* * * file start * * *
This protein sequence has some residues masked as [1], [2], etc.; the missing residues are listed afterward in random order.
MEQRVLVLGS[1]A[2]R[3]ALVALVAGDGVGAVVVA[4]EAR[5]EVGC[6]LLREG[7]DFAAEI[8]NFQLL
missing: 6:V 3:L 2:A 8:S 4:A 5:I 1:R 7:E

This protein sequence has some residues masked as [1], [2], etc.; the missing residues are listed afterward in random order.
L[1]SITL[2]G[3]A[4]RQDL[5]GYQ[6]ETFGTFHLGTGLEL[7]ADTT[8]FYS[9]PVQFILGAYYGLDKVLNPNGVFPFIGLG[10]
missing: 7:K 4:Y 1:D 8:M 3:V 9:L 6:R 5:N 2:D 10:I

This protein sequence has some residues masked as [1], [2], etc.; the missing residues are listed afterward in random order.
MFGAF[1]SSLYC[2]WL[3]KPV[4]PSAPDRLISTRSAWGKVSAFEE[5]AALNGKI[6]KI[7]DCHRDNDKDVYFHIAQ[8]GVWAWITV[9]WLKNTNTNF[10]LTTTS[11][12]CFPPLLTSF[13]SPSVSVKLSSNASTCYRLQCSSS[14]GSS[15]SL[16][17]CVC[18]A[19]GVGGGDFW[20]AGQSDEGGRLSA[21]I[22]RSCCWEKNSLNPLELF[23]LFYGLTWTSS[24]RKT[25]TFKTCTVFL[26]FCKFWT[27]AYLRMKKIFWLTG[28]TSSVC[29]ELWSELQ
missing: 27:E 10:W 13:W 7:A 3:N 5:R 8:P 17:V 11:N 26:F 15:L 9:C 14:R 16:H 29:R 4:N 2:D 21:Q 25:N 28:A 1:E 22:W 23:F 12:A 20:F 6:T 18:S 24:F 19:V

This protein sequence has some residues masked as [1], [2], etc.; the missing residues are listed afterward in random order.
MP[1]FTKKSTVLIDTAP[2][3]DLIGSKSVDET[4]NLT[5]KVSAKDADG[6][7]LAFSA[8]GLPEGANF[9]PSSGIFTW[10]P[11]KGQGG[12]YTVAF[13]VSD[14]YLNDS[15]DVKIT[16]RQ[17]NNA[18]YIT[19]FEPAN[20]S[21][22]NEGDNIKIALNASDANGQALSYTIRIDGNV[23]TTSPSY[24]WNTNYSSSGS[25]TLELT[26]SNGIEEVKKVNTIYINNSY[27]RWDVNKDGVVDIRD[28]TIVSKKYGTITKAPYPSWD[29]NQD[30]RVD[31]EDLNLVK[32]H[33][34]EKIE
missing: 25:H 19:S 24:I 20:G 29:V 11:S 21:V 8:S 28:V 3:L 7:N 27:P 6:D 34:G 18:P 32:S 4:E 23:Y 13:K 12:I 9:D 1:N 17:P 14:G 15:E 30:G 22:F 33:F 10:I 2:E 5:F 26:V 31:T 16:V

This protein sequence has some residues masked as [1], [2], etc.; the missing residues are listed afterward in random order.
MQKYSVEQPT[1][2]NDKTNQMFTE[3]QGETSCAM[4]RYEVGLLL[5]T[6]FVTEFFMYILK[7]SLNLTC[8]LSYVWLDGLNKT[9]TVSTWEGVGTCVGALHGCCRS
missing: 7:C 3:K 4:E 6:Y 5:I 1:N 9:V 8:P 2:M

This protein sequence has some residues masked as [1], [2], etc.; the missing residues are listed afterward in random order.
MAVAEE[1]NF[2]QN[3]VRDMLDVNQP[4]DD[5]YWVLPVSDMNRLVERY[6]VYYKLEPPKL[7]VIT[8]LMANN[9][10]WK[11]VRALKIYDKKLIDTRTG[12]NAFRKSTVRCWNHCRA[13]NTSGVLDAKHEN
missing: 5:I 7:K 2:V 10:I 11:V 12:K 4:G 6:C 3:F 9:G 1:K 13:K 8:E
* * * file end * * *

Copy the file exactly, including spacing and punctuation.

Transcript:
This protein sequence has some residues masked as [1], [2], etc.; the missing residues are listed afterward in random order.
MEQRVLVLGS[1]A[2]R[3]ALVALVAGDGVGAVVVA[4]EAR[5]EVGC[6]LLREG[7]DFAAEI[8]NFQLL
missing: 6:V 3:L 2:A 8:S 4:A 5:I 1:R 7:E

This protein sequence has some residues masked as [1], [2], etc.; the missing residues are listed afterward in random order.
L[1]SITL[2]G[3]A[4]RQDL[5]GYQ[6]ETFGTFHLGTGLEL[7]ADTT[8]FYS[9]PVQFILGAYYGLDKVLNPNGVFPFIGLG[10]
missing: 7:K 4:Y 1:D 8:M 3:V 9:L 6:R 5:N 2:D 10:I

This protein sequence has some residues masked as [1], [2], etc.; the missing residues are listed afterward in random order.
MFGAF[1]SSLYC[2]WL[3]KPV[4]PSAPDRLISTRSAWGKVSAFEE[5]AALNGKI[6]KI[7]DCHRDNDKDVYFHIAQ[8]GVWAWITV[9]WLKNTNTNF[10]LTTTS[11][12]CFPPLLTSF[13]SPSVSVKLSSNASTCYRLQCSSS[14]GSS[15]SL[16][17]CVC[18]A[19]GVGGGDFW[20]AGQSDEGGRLSA[21]I[22]RSCCWEKNSLNPLELF[23]LFYGLTWTSS[24]RKT[25]TFKTCTVFL[26]FCKFWT[27]AYLRMKKIFWLTG[28]TSSVC[29]ELWSELQ
missing: 27:E 10:W 13:W 7:A 3:N 5:R 8:P 17:V 11:N 26:F 15:L 9:C 14:R 16:H 29:R 4:N 2:D 21:Q 25:N 28:A 1:E 22:W 23:F 12:A 20:F 6:T 18:S 24:F 19:V

This protein sequence has some residues masked as [1], [2], etc.; the missing residues are listed afterward in random order.
MP[1]FTKKSTVLIDTAP[2][3]DLIGSKSVDET[4]NLT[5]KVSAKDADG[6][7]LAFSA[8]GLPEGANF[9]PSSGIFTW[10]P[11]KGQGG[12]YTVAF[13]VSD[14]YLNDS[15]DVKIT[16]RQ[17]NNA[18]YIT[19]FEPAN[20]S[21][22]NEGDNIKIALNASDANGQALSYTIRIDGNV[23]TTSPSY[24]WNTNYSSSGS[25]TLELT[26]SNGIEEVKKVNTIYINNSY[27]RWDVNKDGVVDIRD[28]TIVSKKYGTITKAPYPSWD[29]NQD[30]RVD[31]EDLNLVK[32]H[33][34]EKIE
missing: 25:H 19:S 24:I 20:G 29:V 11:S 21:V 8:S 28:V 3:L 7:N 27:P 6:D 34:G 18:P 32:S 4:E 23:Y 13:K 12:I 9:D 1:N 17:P 14:G 15:E 30:G 22:F 33:F 10:I 2:E 5:F 26:V 31:T 16:V

This protein sequence has some residues masked as [1], [2], etc.; the missing residues are listed afterward in random order.
MQKYSVEQPT[1][2]NDKTNQMFTE[3]QGETSCAM[4]RYEVGLLL[5]T[6]FVTEFFMYILK[7]SLNLTC[8]LSYVWLDGLNKT[9]TVSTWEGVGTCVGALHGCCRS
missing: 7:C 3:K 4:E 6:Y 5:I 1:N 9:V 8:P 2:M

This protein sequence has some residues masked as [1], [2], etc.; the missing residues are listed afterward in random order.
MAVAEE[1]NF[2]QN[3]VRDMLDVNQP[4]DD[5]YWVLPVSDMNRLVERY[6]VYYKLEPPKL[7]VIT[8]LMANN[9][10]WK[11]VRALKIYDKKLIDTRTG[12]NAFRKSTVRCWNHCRA[13]NTSGVLDAKHEN
missing: 5:I 7:K 2:V 10:I 11:V 12:K 4:G 6:C 3:F 9:G 1:K 13:K 8:E